Since retirement, Prince Michael of Kent has received several honorary titles. In 2006, he became the commodore-in-chief of the combined Maritime Reserves as well as the honorary vice admiral of the Royal Naval Reserve. In addition, he was promoted to honorary air marshal of the Royal Air Force in 2012. Prince Michael is also the senior colonel of the King's Royal Hussars and the royal honorary colonel of the Honourable Artillery Company. Though Prince Michael and his wife are not working royals, they do occasionally attend events where they represent the royals. 

Prince Philip

Prince Philip was a well-respected and distinguished member of the Royal Navy during his military career and long after his retirement. The late Duke of Edinburgh entered Britannia Royal Naval College and became a cadet in 1939. He was successful, even earning a prize for "best cadet." In 1940, Philip followed his passion for life at sea when he joined the battleship HMS Ramillies and spent six months in Sri Lanka before joining the battleship HMS Valiant in 1941, where he was in charge of the ship's searchlight. From 1942 to his return to the United Kingdom in 1946, Prince Philip served as first lieutenant. 

While stationed in Malta in 1950, Philip became lieutenant commander. He remained an active member of the Royal Navy until 1952, when his father-in-law King George VI died and Queen Elizabeth II assumed the crown. However, despite the end of his active naval career, the Duke of Edinburgh maintained his interest in and support of the armed forces — especially the Royal Navy.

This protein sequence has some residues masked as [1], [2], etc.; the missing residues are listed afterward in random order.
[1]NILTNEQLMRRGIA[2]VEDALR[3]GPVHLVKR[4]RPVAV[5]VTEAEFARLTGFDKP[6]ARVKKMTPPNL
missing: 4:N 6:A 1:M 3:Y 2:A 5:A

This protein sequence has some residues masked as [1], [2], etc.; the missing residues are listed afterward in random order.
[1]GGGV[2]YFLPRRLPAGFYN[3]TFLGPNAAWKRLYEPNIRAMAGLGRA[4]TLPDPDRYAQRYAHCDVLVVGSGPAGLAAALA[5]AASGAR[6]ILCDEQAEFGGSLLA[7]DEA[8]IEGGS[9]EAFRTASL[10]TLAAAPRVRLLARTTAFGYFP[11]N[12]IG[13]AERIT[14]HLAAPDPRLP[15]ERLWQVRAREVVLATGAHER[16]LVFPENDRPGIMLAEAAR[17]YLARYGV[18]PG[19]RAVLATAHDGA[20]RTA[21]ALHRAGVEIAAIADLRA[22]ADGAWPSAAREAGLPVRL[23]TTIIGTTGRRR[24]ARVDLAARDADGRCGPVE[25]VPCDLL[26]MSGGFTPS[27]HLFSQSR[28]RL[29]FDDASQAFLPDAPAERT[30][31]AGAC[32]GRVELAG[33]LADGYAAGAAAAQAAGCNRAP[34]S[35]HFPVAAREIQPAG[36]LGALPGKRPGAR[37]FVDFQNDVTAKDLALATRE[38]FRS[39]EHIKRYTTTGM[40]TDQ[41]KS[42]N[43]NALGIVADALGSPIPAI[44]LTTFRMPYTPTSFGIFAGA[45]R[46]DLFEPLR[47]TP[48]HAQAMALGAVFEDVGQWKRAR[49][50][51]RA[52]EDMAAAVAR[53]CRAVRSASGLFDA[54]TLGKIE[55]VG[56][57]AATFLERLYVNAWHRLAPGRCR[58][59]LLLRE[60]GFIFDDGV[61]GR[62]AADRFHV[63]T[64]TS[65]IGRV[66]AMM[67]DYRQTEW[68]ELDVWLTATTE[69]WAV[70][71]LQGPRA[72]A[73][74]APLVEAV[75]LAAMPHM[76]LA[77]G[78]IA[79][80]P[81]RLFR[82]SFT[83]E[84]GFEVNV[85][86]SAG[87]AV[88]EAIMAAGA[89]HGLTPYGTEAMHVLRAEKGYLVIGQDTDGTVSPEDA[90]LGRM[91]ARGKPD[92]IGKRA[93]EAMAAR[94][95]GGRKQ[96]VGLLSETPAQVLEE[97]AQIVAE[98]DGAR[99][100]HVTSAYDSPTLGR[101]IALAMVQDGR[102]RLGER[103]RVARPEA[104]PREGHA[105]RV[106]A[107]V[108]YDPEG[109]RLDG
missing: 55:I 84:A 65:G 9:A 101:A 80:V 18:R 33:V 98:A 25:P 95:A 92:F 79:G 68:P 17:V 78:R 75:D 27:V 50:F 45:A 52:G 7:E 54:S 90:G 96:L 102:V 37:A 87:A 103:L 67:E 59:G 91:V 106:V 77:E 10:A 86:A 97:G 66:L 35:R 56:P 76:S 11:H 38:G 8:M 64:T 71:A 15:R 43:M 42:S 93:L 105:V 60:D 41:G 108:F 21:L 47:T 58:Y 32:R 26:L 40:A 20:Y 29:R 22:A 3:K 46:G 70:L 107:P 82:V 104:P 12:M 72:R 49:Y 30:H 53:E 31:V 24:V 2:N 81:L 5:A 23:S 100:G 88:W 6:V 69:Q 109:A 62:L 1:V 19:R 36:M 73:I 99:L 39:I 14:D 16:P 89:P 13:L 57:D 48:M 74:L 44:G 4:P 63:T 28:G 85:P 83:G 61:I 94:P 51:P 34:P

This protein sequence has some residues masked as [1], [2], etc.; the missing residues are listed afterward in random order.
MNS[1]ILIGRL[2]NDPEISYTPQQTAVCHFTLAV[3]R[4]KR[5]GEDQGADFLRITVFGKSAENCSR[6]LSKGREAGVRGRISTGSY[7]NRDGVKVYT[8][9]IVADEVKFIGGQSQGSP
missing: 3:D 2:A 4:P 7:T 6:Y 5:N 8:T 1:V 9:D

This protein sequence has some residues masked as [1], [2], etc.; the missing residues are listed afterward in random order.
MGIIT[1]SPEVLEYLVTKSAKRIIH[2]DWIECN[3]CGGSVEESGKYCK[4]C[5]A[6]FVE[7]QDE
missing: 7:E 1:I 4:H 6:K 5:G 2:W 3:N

On his 90th birthday in 2011, Queen Elizabeth II made her husband lord high admiral. In addition to his titles in the Navy, the Duke of Edinburgh was the field marshal and marshal of the Royal Air Force, colonel-in-chief of the Army Cadet Force, and air commodore-in-chief of the Air Training Corps. He supported troops, veterans, and their families in every branch of the military until his death in 2021. 

King George VI

The tradition of royal family members serving in the military includes Queen Elizabeth II's father, King George VI. Before he was king, he served his country as a member of the Royal Navy and the Royal Naval Air Service during World War I.

When he was just 13, the future king enrolled in the Royal Naval College, Osborne. He joined the HMS Collingwood as a midshipman in 1913. While he was onboard the HMS Collingwood, he witnessed the Battle of Jutland in 1916. As The Royal Household points out, he was "the only British sovereign to have seen action in battle since William IV." After the war concluded, King George VI served in the Royal Air Force, where he acquired his pilot's wings.

His military service ended in 1920 when he became the Duke of York and had to leave the armed forces in order to attend to royal duties. He became king in 1936 after the abdication of his brother. King George VI would become a symbol of strength and resilience during World War II. Ten days after D-Day in 1944, he visited the army on the beaches of Normandy. As a veteran of World War I, King George VI felt a strong dedication toward honoring his armed forces, often visiting troops at home and abroad during and after the war.